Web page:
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Consider the equilibrium time ordered and retarded Green's function for two operators $A,B$, defined as follows $$ G^T(t,t') \equiv -i\langle T A(t)B(t') \rangle=-i\theta(t-t')\langle A(t)B(t')\rangle -i\theta(t'-t)\langle B(t')A(t)\rangle\\ G^R(t,t') \equiv -i\theta(t-t') [A(t),B(t')] \rangle $$ At equilibrium, the geens functions only depend on $t-t'$ so WLOG can set $t'=0$. The two greens function are related by $$ G^T(t,t'=0) = -i\theta(t)\langle A(t)B(0)\rangle -i\theta(-t)\langle B(0)A(t)\rangle = -i\theta(t)\langle [A(t),B(0)] \rangle-i\langle B(0)A(t) \rangle = G^R(t)-i\langle B(0)A(t)\rangle $$

I have heard statements that the two Green's functions are equal at zero temperature and for positive energies, i.e. $G^T(\omega) = G^R(\omega)$ for $\omega>0$. This basically says that the fourier transform of the second term above vanishes for $\omega>0$. Why is it so?

I have assumed bosons, but I believe the same is true for fermions.

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  • $\begingroup$ Can you give some reference about where you have encountered this statement? for example in any book or paper or article etc. $\endgroup$ – abhijit975 Sep 3 at 1:37
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I don't see why your statement would be true in general for all Green's functions, in fact I have a hunch this not the case for two-particle Green's functions such as current-current correlation functions, but let's simply work with one-particle Green's functions to show why this is true.

Consider a many-electron system. It could be an insulator with the chemical potential in the band gap, or it could be a conductor. Now consider the following one-particle Green's functions, where $c_k$ creates an electron with momentum $k$ in a state above the Fermi energy:

$$G^>(k,t)=-i\langle c_k(t)c_k^\dagger(0)\rangle$$ $$G^<(k,t)=i\langle c_k^\dagger(0) c_k(t)\rangle$$ $$G^T(k,t)=\Theta(t)G^>(k,t)+\Theta(-t)G^<(k,t)$$ $$G^R(k,t)=G^T(k,t)-G^<(k,t)$$

At zero temperature, the conduction band state created $c_k^\dagger$ is empty, such that

$$G^<(k,t)=0$$

Therefore, at zero temperature

$$G^R(k,t)=G^T(k,t)$$

One can also show that the definition of $G^R(k,t)$ given here is equivalent to your definition above. So we have determined that the retarded and time-ordered Green's functions are equal for one-particle excitations above the Fermi level, i.e. $\omega>0$ excitations, as long as we're working at zero temperature where the states above the Fermi energy are empty at equilibrium. One could probably be even more formal in proving that the creation of an electron necessarily raises the energy of the system, but this seems to be intuitively plausible.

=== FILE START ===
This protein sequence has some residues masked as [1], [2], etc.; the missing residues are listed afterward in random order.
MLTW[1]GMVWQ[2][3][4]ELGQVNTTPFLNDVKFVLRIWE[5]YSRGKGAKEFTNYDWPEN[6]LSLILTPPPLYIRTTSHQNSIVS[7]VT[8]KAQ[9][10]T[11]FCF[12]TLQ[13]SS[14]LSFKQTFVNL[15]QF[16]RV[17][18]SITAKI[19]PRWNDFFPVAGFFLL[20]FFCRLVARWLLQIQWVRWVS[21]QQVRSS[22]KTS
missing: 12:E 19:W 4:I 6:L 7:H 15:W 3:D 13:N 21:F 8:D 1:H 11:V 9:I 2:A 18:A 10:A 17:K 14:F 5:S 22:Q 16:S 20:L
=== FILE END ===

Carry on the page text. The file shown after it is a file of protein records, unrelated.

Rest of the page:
Now why is this result only true for $\omega>0$? This is because if we instead create a hole in a state below the Fermi energy, we find that instead

$$G^>(k,t)=0$$

such that $G^R(k,t)$ is still nonzero only at positive times, while $G^T(k,t)$ is now only nonzero at negative times, and these functions are now clearly different. The analog of your claim for negative energy excitations is that the advanced Green's function and time-ordered Green's function are identical for negative energy excitations.

Now you may be using a different definition of operators in your Green's functions, i.e. $$c_k \rightarrow \psi(r)$$ however you should find that the statements made here generalize when you write spatial Green's functions in terms of the momentum Green's functions discussed here.

In this way you'll find that a spatial Green's function can be written in terms of the electron and hole Green's functions described here. The poles of the time-ordered Green's function will match those of the retarded Green's function at positive energies and those of the advanced Green's function at negative energies.

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  • $\begingroup$ Thanks, in your argument that $G^<(k,t)=0$ are you saying that $c_k(0)|GS\rangle =0$? Does it hold for interacting systems as well? what about bosons? $\endgroup$ – user1830663 Sep 9 at 14:01